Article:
National Park Service is Founded

Realizing the specialized nature of national park work and the desirability of unifying the parks into one integrated system, Secretary of the Interior Franklin K. Lane in 1915 induced the late Stephen T. Mather to accept appointment as his assistant to take charge of park matters. A keen lover of the out-of-doors, Mr. Mather accepted the appointment because he saw in it an opportunity to devote his energies to the furtherance of national parks. Under his efficient leadership the work was coordinated and expanded, and, on August 25, 1916, President Wilson signed a bill creating the National Park Service as a separate bureau of the Department of the Interior. The Service was organized in 1917.

Senator Reed Smoot of Utah and Representative William Kent of California sponsored the bills in Congress which resulted in establishment of the Service. Representative Kent's bill was passed by the House on July 1, 1916, and the Smoot bill was passed by the Senate as amended, August 5, 1916. (Mr. Kent had previously introduced three similar bills, and one had also been introduced in the House by Representative John E. Raker of California.) The Senate amendments were disagreed to by the House, and conferees were appointed to consider them. The conference report was made and agreed to in the Senate on August 15, and in the House on August 22.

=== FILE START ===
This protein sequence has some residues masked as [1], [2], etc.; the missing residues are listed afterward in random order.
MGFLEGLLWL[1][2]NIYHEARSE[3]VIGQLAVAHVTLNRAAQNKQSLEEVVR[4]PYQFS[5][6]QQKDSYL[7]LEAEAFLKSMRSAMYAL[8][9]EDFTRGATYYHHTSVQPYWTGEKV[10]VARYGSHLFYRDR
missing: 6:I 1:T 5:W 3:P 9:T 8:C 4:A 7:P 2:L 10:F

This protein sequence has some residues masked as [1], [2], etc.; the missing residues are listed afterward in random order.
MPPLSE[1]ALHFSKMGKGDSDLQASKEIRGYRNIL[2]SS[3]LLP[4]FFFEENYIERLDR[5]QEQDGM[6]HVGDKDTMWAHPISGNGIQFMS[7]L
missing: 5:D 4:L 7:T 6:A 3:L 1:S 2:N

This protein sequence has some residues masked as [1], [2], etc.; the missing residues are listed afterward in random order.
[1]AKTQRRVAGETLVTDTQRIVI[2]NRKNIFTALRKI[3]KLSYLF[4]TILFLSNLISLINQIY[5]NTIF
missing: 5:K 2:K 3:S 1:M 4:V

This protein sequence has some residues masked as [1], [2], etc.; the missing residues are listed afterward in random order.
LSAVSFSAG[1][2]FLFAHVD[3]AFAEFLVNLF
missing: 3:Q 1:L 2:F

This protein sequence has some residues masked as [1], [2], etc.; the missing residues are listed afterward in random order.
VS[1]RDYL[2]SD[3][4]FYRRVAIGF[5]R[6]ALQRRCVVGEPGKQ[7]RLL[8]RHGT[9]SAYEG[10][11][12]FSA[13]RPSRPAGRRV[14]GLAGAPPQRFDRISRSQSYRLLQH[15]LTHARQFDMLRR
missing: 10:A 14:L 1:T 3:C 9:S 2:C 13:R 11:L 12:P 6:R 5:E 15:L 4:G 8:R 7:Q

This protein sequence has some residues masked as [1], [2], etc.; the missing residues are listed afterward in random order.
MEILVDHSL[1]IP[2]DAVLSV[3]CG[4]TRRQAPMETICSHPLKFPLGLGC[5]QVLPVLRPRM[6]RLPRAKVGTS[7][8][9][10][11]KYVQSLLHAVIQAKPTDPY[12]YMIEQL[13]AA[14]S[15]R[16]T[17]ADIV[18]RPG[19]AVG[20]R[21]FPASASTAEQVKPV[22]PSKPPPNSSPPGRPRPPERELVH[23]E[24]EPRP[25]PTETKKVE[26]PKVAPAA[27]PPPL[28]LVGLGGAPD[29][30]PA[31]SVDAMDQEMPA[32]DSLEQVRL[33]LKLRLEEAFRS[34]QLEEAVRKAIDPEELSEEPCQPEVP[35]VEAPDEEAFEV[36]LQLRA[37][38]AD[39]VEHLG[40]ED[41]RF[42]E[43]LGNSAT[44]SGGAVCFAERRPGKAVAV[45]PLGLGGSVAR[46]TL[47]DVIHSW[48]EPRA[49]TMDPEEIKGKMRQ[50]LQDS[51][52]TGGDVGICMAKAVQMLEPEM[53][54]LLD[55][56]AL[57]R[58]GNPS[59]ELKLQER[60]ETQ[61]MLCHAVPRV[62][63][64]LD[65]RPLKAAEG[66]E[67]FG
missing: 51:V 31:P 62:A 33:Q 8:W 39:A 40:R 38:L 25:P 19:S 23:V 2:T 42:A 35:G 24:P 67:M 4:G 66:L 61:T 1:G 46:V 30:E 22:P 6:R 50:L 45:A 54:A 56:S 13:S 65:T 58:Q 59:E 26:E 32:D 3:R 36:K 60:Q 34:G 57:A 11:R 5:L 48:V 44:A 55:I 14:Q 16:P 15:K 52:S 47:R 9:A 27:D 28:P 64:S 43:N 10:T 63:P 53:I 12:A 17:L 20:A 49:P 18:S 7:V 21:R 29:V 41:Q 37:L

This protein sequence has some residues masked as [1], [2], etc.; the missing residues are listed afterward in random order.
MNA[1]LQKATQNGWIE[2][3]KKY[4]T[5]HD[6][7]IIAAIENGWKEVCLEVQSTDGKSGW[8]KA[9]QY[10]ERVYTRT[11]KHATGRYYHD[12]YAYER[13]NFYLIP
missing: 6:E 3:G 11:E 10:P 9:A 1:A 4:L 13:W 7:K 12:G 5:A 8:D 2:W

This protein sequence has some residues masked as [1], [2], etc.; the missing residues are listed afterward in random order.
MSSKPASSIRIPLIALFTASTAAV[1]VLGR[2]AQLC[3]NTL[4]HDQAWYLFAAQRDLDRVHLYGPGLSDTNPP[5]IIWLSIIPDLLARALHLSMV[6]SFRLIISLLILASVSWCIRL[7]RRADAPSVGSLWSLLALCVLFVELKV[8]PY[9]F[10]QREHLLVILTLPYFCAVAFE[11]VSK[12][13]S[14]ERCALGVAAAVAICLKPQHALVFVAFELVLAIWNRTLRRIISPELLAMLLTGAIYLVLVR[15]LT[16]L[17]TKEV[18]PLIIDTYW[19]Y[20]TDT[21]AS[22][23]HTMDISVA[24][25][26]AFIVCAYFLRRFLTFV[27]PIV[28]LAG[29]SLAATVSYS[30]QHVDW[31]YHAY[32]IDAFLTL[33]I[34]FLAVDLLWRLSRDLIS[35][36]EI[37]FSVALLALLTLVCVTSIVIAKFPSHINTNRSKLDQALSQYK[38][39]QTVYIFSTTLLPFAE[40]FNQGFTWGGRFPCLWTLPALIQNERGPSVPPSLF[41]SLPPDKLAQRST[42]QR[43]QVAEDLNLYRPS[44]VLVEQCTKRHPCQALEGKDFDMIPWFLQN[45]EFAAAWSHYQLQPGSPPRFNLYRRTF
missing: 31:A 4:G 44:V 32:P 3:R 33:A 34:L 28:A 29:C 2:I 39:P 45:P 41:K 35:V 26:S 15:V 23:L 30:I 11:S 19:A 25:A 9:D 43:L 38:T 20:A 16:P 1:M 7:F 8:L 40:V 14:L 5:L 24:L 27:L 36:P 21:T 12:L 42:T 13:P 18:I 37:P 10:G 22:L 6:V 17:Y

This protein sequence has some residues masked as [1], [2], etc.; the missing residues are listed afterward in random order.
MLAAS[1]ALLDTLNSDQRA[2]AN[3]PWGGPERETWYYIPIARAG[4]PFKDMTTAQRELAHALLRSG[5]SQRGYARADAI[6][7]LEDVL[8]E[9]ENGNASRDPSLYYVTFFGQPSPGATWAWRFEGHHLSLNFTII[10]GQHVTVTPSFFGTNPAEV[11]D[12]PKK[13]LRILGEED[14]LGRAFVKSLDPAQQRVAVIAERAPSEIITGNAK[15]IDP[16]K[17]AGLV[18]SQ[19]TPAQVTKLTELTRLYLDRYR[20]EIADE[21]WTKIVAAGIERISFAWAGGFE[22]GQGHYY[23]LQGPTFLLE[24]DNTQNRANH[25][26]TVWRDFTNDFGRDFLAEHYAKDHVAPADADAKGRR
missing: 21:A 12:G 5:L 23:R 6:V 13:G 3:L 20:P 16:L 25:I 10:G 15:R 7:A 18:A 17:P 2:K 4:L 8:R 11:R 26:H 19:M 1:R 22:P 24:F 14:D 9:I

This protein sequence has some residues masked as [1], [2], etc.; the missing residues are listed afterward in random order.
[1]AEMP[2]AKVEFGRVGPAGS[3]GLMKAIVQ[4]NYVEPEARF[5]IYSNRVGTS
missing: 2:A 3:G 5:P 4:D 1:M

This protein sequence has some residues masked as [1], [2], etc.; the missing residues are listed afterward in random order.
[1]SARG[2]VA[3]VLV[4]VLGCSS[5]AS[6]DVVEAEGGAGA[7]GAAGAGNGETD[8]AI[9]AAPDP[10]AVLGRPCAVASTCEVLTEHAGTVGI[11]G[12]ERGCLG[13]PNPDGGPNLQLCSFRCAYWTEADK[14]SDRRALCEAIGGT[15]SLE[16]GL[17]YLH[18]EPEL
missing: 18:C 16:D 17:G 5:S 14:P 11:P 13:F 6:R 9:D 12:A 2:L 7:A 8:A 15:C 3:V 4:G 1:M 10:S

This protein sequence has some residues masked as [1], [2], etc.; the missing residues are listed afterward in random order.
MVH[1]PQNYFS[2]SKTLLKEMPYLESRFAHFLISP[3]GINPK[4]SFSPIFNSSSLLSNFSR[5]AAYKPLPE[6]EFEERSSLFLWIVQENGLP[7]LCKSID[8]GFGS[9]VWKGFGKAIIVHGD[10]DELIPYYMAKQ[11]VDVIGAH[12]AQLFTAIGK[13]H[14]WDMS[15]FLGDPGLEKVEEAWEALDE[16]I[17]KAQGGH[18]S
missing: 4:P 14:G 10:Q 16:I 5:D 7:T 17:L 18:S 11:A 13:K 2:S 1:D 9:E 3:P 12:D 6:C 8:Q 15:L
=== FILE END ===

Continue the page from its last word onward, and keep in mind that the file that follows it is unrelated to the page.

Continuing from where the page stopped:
National parks and national monuments in the United States were originally individually managed under the auspices of the Department of the Interior. The movement for an independent agency to oversee these federal lands was spearheaded by business magnate and conservationist Stephen Mather, as well as J. Horace McFarland. With the help of journalist Robert Sterling Yard, Mather ran a publicity campaign for the Department of the Interior. They wrote numerous articles that praised the scenic qualities of the parks and their possibilities for educational, inspirational, and recreational benefits. This campaign resulted in the creation of a National Park Service. On August 25, 1916, President Woodrow Wilson signed a bill that mandated the agency "to conserve the scenery and the natural and historic objects and wildlife therein, and to provide for the enjoyment of the same in such manner and by such means as will leave them unimpaired for the enjoyment of future generations." Mather became the first director of the newly formed NPS.